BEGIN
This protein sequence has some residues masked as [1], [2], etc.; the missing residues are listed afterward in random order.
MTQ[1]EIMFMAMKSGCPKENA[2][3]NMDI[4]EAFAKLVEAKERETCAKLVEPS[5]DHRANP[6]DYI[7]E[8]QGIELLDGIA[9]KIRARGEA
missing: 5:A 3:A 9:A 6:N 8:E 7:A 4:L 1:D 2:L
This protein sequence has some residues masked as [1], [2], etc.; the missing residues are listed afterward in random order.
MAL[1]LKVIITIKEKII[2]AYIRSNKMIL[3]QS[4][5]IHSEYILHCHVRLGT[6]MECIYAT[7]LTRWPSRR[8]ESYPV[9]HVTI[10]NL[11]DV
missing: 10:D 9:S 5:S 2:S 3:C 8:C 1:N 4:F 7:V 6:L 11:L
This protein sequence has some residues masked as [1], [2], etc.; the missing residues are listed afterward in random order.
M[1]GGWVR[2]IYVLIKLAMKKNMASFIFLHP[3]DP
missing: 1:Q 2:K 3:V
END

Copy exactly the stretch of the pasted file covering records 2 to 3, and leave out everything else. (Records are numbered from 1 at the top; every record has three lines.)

This protein sequence has some residues masked as [1], [2], etc.; the missing residues are listed afterward in random order.
MAL[1]LKVIITIKEKII[2]AYIRSNKMIL[3]QS[4][5]IHSEYILHCHVRLGT[6]MECIYAT[7]LTRWPSRR[8]ESYPV[9]HVTI[10]NL[11]DV
missing: 10:D 9:S 5:S 2:S 3:C 8:C 1:N 4:F 7:V 6:L 11:L
This protein sequence has some residues masked as [1], [2], etc.; the missing residues are listed afterward in random order.
M[1]GGWVR[2]IYVLIKLAMKKNMASFIFLHP[3]DP
missing: 1:Q 2:K 3:V